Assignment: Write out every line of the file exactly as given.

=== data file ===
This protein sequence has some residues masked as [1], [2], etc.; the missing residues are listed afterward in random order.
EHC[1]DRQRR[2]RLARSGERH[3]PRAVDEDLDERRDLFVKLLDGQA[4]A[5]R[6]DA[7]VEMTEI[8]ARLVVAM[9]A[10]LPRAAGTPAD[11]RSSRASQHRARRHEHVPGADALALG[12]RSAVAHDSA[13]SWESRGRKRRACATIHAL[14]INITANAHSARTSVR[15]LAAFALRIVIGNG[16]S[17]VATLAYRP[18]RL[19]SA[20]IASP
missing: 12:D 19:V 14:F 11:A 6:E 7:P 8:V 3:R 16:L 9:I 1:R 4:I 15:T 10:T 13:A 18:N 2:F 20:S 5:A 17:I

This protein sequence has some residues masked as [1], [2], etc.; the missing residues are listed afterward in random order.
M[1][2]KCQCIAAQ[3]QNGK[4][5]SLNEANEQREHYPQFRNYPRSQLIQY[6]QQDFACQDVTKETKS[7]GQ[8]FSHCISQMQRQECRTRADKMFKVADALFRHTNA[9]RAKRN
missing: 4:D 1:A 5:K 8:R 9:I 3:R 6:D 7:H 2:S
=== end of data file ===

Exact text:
This protein sequence has some residues masked as [1], [2], etc.; the missing residues are listed afterward in random order.
EHC[1]DRQRR[2]RLARSGERH[3]PRAVDEDLDERRDLFVKLLDGQA[4]A[5]R[6]DA[7]VEMTEI[8]ARLVVAM[9]A[10]LPRAAGTPAD[11]RSSRASQHRARRHEHVPGADALALG[12]RSAVAHDSA[13]SWESRGRKRRACATIHAL[14]INITANAHSARTSVR[15]LAAFALRIVIGNG[16]S[17]VATLAYRP[18]RL[19]SA[20]IASP
missing: 12:D 19:V 14:F 11:A 6:E 7:P 8:V 3:R 16:L 9:I 1:R 4:I 15:T 10:T 13:A 18:N 2:F 20:S 5:A 17:I

This protein sequence has some residues masked as [1], [2], etc.; the missing residues are listed afterward in random order.
M[1][2]KCQCIAAQ[3]QNGK[4][5]SLNEANEQREHYPQFRNYPRSQLIQY[6]QQDFACQDVTKETKS[7]GQ[8]FSHCISQMQRQECRTRADKMFKVADALFRHTNA[9]RAKRN
missing: 4:D 1:A 5:K 8:R 9:I 3:R 6:D 7:H 2:S